ABC Trucking keeps a journal showing the origin and destination for each haul that identifies each truck/tractor and trailer used on a per unit basis. The journal is reviewed at the end of each calendar year to verify that motor vehicles and trailers are substantially used for transporting persons or property for hire across the boundaries of the state. During the first year of use, all five of the trailers met the “substantial use” threshold. However, in reviewing the journal for the 2007 calendar year, ABC Trucking determined that two of the trailers failed to meet the twenty-five percent “substantial use” threshold. ABC Trucking must remit use tax directly to the department on its December 2007 excise tax return, based on the fair market values of the two trailers as of January 1, 2007. Since the taxpayer maintained specific usage records for each trailer, the “substantial use” in interstate hauling must be met by each trailer for which exemption is claimed. If detailed records for usage of trailers had not been kept, use tax liability of the trailers would have been based on the tractors. In any event, use tax liability may not be determined based on the overall experience of a fleet of vehicles.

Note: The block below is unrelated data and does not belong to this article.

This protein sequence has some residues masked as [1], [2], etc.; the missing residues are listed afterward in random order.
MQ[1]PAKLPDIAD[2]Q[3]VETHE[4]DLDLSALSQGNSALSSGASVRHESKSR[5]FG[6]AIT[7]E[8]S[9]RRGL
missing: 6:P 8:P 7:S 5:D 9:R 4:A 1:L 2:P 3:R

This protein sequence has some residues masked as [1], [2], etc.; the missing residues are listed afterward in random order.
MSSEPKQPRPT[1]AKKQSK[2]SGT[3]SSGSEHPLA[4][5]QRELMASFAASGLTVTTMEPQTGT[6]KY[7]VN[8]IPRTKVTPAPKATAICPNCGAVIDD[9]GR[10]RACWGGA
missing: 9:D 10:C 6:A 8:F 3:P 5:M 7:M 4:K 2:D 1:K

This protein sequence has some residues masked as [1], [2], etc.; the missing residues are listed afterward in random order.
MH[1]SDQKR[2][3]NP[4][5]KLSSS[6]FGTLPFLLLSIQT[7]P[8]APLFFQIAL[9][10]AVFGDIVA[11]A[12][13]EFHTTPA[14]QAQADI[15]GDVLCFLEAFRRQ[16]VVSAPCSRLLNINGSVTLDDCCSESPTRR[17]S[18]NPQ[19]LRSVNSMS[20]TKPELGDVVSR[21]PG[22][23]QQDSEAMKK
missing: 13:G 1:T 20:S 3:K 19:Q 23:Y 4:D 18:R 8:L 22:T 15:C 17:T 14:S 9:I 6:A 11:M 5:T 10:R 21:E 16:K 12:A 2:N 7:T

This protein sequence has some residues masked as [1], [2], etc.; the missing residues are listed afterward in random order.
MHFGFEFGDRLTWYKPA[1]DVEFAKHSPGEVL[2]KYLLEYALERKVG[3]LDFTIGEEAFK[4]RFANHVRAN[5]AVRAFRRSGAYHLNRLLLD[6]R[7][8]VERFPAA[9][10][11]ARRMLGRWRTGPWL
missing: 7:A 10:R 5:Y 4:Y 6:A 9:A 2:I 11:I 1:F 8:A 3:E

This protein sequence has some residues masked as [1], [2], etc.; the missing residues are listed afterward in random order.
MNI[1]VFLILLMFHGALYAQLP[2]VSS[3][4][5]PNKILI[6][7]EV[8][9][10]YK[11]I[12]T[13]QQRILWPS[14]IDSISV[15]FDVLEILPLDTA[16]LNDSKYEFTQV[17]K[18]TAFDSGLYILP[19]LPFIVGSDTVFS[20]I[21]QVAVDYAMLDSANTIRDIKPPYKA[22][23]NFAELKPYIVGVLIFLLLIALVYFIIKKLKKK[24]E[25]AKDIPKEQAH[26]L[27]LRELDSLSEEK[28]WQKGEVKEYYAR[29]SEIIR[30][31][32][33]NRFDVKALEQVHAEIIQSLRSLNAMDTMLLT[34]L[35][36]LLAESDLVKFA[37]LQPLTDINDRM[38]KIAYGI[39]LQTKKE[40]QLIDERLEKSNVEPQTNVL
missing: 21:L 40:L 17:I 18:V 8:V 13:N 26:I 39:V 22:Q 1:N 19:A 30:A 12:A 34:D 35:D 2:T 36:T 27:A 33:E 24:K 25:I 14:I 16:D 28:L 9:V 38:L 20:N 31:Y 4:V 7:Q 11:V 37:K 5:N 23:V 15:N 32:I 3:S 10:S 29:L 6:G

Example: DB Carriers is a motor carrier engaged in both intrastate and interstate for hire hauls. DB purchases and first uses a truck in Washington on January 1, 2007. All the necessary conditions for exemption were met; delivery was made in Washington, and the truck was purchased without payment of the retail sales tax. DB Carriers uses the “line crossing” method for determining interstate use.
DB Carriers keeps a journal showing the origin and destination for each haul which identifies each truck used on a per unit basis. This journal is reviewed at the end of the 2007 calendar year, and DB determines that the truck failed to meet the twenty-five percent “substantial use” threshold. DB Carriers must remit use tax directly to the department on its December 2007 excise tax return, based on the fair market value of the truck as of January 1, 2007. DB Carriers may not compute the use tax liability based upon the December 31, 2007, fair market value as the vehicle never satisfied the substantial interstate use provision.